Ocean wave heights along the U.S. East Coast have progressively increased during the summer months—when hurricanes are most important to wave generation, a new study shows.
The study, detailed in a recent issue of the Journal of Coastal Research, analyzed measurements taken from three ocean buoys National Data Buoy Center located along the central U.S. Atlantic shore and one buoy in the Gulf of Mexico since the 1970s.
Initially, they had intended to study whether there had been increasing wave heights generated by nor’easters but found no significant change. Summer data, however, showed a different picture.
Significant wave heights measured during the hurricane season (which runs from June 1 to November 30) show that the most extreme occurrences during the 1996 to 2005 decade were both higher and more common than those of 30 years ago, having increased from about 23 feet (7 meters) to higher than 33 feet (10 meters). Hurricane season peaks in late August to early September.
The waves recorded by the buoys depended on the annual numbers of hurricanes that followed tracks northward into the central Atlantic, how close their tracks approached the buoys, and the intensities of those hurricanes.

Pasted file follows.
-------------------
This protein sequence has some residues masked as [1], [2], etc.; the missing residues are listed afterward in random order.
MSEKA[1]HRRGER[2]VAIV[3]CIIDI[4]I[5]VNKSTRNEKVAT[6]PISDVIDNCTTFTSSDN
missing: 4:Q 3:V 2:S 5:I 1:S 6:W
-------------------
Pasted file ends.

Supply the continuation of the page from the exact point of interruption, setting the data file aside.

Examinations of the storms that have occurred since 1980 indicate that the primary explanation for the progressive increase in wave heights has been an intensification of the hurricanes, factoring in an increased numbers of storms.
Several studies have linked the recent intensification of hurricanes to global warming.
Whatever the cause of the increased wave heights is, the researchers say that still-greater hazards to communities along the coasts in the study will continue.
- Natural Disasters: Top 10 U.S. Threats
- Top 10 Surprising Results of Global Warming
- Images: Hurricane Impacts